Inclusion, Take 2

Kids are kids are kids…

Kids are kids are kids…

Last fall I witnessed a beautiful thing.

My son Mylo is 9 with Type 1 Diabetes, fully included in 2nd Grade. He was included last school year too, but spent most of the year home sick because of an immune deficiency (SAD) -- so he didn't get a lot of time in his 1st grade classroom. Now that he's been getting IVIG, he started school in the fall last year. He is the first student with DS ever included at his school.

Mylo Dean Collard, 8 years Old, ready to learn!

Mylo Dean Collard, 8 years Old, ready to learn!

It was a bit of an adjustment after being home sick for nearly a year -- and those first few mornings back he didn’t want to go. One morning was a particularly rough, and I was laying awake in the night full of anxiety and doubt and worry about all of it.

Finally, I resolved that I needed to prime Mylo in the morning before school to get him pumped up. So one particular day last fall I did just that. From the moment he woke up, I praised him for being a big boy and growing up and getting smarter, and doing so well getting up and going to school every day. He loved me talking to him in this way, so I fed him a super positive narrative about how important it is to practice writing, reading, math, and making new friends. I told him he was going to have a wonderful day, and he got out of the car excited.

Usually we walk into the classroom to get a head start on breakfast while the other kids assemble into lines out in the yard. But that particular morning, my son wanted to join them. So we walked towards the assembled student body. We had never joined his class in the yard before, so I didn't know where they were. Suddenly, two little boys ran out to meet us, saying "Mylo!" They each took hold of Mylo's hands and walked him back towards the group. Another little girl ran out to support their efforts.

I watched in amazement as his classmates circled around him and engaged him and held his hands. My son can be a bit flighty when it comes to crowds, but these kids wanted to help Mylo have the experience of standing with the group and walking into the class with them. I waved goodbye and walked off to hide and watch from a distance, prepared to sprint after him if he bolted. Through tears of joy, I witnessed with silent wonder as these two little boys held Mylo's hands and helped him walk across the yard to his classroom.

Even now as the school year is coming to a close and I have seen countless interactions affirming Mylo’s popularity with the kids in his class, I remain astounded. In Mylo’s class, it’s been a win-win for all the kids. Mylo benefits from the typical behavior they model, and they benefit from learning how to be a good friend to someone who is different — to care for this individual as a member of their group. And yet, not everyone has had a positive inclusion experience, so it cannot be denied that inclusion is still a trial and error process. Every circumstance is comprised of unique factors; and unfortunately I suspect many unsupportive teachers inadvertently hinder the benefits of inclusion simply through their own lack of faith, ignorance, or an unwillingness to even try it. Because kids take the bulk of their cues from adults, how the adults approach a situation often defines the children’s experience of it as well.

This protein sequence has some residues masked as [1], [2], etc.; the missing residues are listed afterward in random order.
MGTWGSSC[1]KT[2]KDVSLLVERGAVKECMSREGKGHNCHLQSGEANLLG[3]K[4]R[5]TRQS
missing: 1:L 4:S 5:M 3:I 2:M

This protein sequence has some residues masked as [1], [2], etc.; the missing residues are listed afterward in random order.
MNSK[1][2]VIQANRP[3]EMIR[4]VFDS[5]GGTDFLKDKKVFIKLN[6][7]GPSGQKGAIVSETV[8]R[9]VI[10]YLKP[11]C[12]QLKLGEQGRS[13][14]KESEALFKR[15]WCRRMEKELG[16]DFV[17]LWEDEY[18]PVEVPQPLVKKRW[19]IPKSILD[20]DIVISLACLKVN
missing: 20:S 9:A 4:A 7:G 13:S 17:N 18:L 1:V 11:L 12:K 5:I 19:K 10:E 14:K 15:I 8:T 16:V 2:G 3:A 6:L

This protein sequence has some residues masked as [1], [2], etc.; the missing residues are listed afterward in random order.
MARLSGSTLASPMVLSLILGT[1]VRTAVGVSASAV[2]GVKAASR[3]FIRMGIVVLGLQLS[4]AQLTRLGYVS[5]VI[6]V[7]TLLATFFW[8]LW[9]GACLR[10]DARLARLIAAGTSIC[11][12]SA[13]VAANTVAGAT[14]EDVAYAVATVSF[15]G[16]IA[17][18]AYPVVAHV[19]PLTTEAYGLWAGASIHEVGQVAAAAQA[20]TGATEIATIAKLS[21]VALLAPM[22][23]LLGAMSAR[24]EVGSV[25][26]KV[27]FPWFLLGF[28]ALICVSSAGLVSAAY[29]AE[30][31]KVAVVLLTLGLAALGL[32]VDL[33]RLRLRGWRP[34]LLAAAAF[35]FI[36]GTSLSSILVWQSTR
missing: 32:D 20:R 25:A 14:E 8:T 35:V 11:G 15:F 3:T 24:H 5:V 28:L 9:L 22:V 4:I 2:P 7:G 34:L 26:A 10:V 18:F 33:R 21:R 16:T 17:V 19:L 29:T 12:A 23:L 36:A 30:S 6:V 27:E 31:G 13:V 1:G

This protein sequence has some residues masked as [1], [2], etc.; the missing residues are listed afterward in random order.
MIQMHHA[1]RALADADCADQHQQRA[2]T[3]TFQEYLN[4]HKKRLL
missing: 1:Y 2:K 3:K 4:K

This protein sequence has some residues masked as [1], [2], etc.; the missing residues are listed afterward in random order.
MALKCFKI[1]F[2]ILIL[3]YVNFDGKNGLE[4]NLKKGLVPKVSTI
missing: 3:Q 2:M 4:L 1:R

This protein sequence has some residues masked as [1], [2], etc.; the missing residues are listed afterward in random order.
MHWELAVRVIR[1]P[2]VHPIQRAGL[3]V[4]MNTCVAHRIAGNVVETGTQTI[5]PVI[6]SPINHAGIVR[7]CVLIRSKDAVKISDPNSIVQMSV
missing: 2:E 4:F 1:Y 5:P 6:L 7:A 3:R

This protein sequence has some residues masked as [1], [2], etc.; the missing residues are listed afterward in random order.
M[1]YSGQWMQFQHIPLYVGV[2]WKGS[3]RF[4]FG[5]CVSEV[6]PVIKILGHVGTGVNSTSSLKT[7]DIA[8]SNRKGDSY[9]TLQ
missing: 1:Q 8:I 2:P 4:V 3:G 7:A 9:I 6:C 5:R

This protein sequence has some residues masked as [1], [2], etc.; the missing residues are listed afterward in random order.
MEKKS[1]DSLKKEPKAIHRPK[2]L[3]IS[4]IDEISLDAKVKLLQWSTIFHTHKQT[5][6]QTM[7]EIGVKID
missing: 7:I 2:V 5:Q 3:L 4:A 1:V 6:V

Nevertheless, I believe inclusion is a pathway to a better world. If we deny ourselves the opportunities to know each other in all our abilities, races, ages, and forms, then we deny the complete knowing of ourselves.

Two things that I think have really helped foster Mylo's relationships with his classmates have been weekly "recreation therapy," where a therapist comes to help teach Mylo and the other kids how to play with each other. I mention this because when I brought up Recreation Therapy in Mylo’s IEP, it came as a surprise that I would even know to ask for this service. Apparently this is not a service that is advertised though it would likely benefit a number of kids. Mylo also has a one-on-one aide who actively engages the other kids to help her provide support and attention to Mylo. She does this by modeling ways in which they can help Mylo and interact with him -- for instance, at lunch time she asks the kids, "who wants to sit with Mylo today?" and culls together a little group of lunchtime friends to keep him company at the little picnic table (the tables under the bandstand 20 feet away are too noisy for Mylo at this time). Much to everyone's delight, there always seems to be a group of kids who jump at the opportunity. Also, when his blood sugar is high and he needs to go outside to run it off, there's always a few who are eager to go out and run around the yard with Mylo. Boys and girls alike enjoy holding his hands to help him stay on track when they are traveling together from one part of the school to another, and sometimes even argue with each other about who gets to sit next to him and help him.

Mylo is fortunate to have gone to the same public school since pre-school, making him familiar with a lot of the other kids and teachers there. Many of the teachers at his school are passionate about special education, and have taught there for over 20 years. 

The little things make a difference. I am so pleased to share this beautiful story and the hope it carries.